says : “ It was with feelings of the vour of the system established and progreatest pleasure that I received your tected by law. He treated those whose
opinions had an opposite inclination with to be any difference of opinion. While little tolerance and no courtesy; and the exercise of his judgment will by all hence, while these undervalued his ta- be allowed to have been disturbed by his lents and his acquirements, those with prejudices, the strength of his faculties whom he so cordially agreed were apt to will be admitted by all ; and no one is overrate both. To this must be added likely to deny that he may justly be two accidental circumstances, from which ranked among the most remarkable men were derived exaggerated opinions, both of his age, even if we regard the works of his merits and his defects: the ex- which he has left, but much more if we travagant admiration of the little circle consider the resources of his conversain which he lived producing a re-action tion. This must be the result of a calm among all beyond it, and the vehement and candid review of his history, after national prejudices under which he all due allowance shall be made for the laboured, if, indeed, he did not cherish undoubted effects of manner and singuand indulge them, prejudices that made larity in exalting the impression of both his his own countrymen prone to exalt and writings and his talk.-Lord Brougham's strangers as prone to decry both his un- Lives of Men of Letters, fic., who derstanding and his knowledge. On flourished in the Time of George III, one point, however, there is never likely
Feb. 25th, 1846.—At Shrewsbury, in the fiftythird year of his age, Mr. Thomas Mottram. He was eminently a man of peace, and by his genuine kindness had long secured the confidence and esteem of a large circle of Christian friends. His removal was sudden and unexpected; for though he had for some time complained of a slight cold, no serious consequence was apprehended till within two days of his death. He died trusting in Christ; and his end was peace.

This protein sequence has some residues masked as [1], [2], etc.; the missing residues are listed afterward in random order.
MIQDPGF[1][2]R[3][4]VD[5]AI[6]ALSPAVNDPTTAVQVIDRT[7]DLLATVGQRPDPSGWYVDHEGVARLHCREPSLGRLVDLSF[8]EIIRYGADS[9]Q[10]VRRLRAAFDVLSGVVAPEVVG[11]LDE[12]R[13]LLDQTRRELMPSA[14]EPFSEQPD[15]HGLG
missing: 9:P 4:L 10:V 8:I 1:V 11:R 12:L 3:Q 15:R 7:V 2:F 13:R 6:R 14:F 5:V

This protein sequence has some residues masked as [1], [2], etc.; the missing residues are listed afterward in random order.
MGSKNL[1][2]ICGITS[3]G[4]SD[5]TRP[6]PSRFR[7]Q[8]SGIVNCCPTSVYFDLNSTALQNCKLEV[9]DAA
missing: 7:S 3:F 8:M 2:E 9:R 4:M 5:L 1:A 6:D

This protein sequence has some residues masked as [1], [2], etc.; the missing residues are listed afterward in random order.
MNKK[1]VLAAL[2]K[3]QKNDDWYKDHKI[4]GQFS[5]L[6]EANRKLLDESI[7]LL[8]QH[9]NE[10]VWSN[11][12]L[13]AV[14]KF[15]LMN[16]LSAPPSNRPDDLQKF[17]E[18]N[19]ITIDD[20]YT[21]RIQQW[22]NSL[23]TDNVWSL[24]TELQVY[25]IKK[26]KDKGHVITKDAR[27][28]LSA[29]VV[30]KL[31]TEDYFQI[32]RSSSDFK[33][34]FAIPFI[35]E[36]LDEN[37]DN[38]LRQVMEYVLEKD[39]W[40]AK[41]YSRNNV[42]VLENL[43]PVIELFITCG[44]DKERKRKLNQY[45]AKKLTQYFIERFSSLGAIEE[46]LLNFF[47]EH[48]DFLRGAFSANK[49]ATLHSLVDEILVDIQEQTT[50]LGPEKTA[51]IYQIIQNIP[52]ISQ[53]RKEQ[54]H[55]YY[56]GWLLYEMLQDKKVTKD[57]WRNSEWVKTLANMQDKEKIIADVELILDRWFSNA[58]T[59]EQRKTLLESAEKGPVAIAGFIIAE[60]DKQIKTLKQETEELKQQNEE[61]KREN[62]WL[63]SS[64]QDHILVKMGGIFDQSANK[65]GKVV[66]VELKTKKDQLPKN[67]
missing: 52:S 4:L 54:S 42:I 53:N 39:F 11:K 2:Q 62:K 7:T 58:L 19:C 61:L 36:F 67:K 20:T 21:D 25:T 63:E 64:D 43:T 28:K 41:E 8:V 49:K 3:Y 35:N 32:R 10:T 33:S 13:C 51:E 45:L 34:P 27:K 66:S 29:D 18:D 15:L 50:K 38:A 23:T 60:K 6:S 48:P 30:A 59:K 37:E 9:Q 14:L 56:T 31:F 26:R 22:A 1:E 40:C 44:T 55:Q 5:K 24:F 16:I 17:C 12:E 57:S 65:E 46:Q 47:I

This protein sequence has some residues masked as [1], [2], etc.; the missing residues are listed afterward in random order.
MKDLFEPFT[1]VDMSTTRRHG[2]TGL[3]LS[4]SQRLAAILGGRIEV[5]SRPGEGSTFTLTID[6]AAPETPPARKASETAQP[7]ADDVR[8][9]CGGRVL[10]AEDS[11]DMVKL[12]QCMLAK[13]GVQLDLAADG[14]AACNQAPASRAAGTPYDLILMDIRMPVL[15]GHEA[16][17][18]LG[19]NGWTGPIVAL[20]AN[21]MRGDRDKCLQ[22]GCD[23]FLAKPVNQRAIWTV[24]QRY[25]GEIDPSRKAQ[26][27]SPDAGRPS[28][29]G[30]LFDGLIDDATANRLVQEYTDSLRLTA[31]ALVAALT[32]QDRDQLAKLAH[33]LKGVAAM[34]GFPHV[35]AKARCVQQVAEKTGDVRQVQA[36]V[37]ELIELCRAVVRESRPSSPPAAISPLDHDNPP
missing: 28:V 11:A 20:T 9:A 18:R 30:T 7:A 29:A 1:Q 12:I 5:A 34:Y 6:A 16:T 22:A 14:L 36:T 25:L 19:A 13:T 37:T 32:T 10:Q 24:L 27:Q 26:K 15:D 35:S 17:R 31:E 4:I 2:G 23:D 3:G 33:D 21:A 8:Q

W. W., 1st.
He bore his protracted affliction with great patience and resignation ; and was enabled, in the latter end of his illness, to testify that the Lord had sanctified his sufferings, and set his feet upon " the Rock, Christ Jesus." He died in peace, and in hope of “immortality and eternal life.”
March 29th.-At Devonport, Sarah, the wife of Mr. James Lane, aged eighty. She was an uniform member of the Wesleyan society for upwards of fifty-nine years. Her last affliction was painful; but she was so graciously supported as to bear her sufferings with exemplary fortitude. She departed in perfect peace, and with a cheering hope of a glorious inmortality.
March 23d.-At Bristol, Mr. John Lyddon, sen., aged sixty-six. He had been a member of the Methodist society in this city more than forty years, and was generally respected. In the early part of his religious life he was very active and useful in promoting the Sunday-schools, which about that time were commenced in Bristol After a protracted affliction, by which he was reduced to great weakness, he died in peace.
March 31st.-At Great-Lumley, in the Durham Circuit, Mr. John Gibson, aged sixty-five. For forty-five years he had been a pious member of the Wesleyan-Methodist church. As a leader of our congregational psalmody, his reverential manner and good taste tended not a little to the edification of his fellow-worshippers. For several years, owing to an injury received while at his work in a coal-mine near Blythe, he was in very feeble health; yet in patience he possessed his soul, witnessing a good confession.
March 27th.-At Barnacle, in the Coventry Circuit, aged forty-two, Elizabeth, wife of Mr. W. Birch. From her childhood she feared the Lord; but remained a stranger to the necessity of being born again, until she had arrived at the age of twenty-two, when she joined the Wesleyan society, and soon afterwards obtained a sense of the remission of sin by faith in Jesus Christ. At the commencement of her illness she expressed a wish to live, on account of her busband and family; but as her affliction increased, her will was lost in the will of God, and in a tranquil state she continued to the end. A few minutes before she died, she said, “ He is King, he is King: how sweet is the name of Jesus!” and then fell asleep.